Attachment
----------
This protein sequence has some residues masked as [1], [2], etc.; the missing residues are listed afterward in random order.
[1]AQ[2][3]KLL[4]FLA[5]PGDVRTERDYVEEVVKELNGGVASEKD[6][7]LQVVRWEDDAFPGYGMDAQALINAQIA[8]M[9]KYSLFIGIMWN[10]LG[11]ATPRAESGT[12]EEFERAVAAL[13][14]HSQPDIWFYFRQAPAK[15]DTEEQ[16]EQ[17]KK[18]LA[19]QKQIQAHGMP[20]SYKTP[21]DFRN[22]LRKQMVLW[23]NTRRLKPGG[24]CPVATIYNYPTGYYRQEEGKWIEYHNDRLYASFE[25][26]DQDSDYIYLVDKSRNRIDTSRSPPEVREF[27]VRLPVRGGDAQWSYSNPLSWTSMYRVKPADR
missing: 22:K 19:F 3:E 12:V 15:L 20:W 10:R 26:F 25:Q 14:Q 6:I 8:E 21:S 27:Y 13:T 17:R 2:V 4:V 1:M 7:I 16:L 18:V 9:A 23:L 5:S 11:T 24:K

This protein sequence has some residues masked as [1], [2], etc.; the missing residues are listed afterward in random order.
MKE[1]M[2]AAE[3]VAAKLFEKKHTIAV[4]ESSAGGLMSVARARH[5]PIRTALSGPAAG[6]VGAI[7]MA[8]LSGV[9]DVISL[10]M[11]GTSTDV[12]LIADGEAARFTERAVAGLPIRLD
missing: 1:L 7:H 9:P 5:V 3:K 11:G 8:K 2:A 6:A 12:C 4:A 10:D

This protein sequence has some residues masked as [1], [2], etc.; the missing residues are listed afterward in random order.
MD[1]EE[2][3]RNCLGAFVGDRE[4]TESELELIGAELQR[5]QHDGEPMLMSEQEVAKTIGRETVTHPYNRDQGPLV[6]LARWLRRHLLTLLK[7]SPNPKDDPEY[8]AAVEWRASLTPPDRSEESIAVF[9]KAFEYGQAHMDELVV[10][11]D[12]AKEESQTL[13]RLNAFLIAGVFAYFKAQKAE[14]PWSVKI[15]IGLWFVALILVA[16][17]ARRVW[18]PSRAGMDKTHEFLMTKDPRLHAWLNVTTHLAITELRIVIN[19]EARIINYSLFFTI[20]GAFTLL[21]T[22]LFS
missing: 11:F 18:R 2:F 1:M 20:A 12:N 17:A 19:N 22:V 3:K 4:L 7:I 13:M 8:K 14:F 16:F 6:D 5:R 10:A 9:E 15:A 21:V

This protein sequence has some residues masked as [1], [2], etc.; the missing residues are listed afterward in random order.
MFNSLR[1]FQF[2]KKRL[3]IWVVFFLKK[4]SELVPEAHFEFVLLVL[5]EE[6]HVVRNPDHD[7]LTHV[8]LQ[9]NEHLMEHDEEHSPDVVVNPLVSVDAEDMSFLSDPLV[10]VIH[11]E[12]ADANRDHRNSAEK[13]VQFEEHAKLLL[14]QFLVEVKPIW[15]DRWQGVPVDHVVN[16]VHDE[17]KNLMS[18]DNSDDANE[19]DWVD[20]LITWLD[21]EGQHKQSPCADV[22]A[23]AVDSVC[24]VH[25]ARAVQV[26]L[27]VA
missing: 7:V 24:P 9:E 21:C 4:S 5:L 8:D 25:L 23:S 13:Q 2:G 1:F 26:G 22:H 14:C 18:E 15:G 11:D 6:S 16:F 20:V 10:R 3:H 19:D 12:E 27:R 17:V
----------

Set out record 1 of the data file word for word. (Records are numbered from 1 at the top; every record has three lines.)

This protein sequence has some residues masked as [1], [2], etc.; the missing residues are listed afterward in random order.
[1]AQ[2][3]KLL[4]FLA[5]PGDVRTERDYVEEVVKELNGGVASEKD[6][7]LQVVRWEDDAFPGYGMDAQALINAQIA[8]M[9]KYSLFIGIMWN[10]LG[11]ATPRAESGT[12]EEFERAVAAL[13][14]HSQPDIWFYFRQAPAK[15]DTEEQ[16]EQ[17]KK[18]LA[19]QKQIQAHGMP[20]SYKTP[21]DFRN[22]LRKQMVLW[23]NTRRLKPGG[24]CPVATIYNYPTGYYRQEEGKWIEYHNDRLYASFE[25][26]DQDSDYIYLVDKSRNRIDTSRSPPEVREF[27]VRLPVRGGDAQWSYSNPLSWTSMYRVKPADR
missing: 22:K 19:F 3:E 12:V 15:L 20:W 10:R 26:F 25:Q 14:Q 6:I 8:E 21:S 27:Y 13:T 17:R 2:V 4:V 1:M 7:I 16:L 18:V 9:A 23:L 5:S 11:T 24:K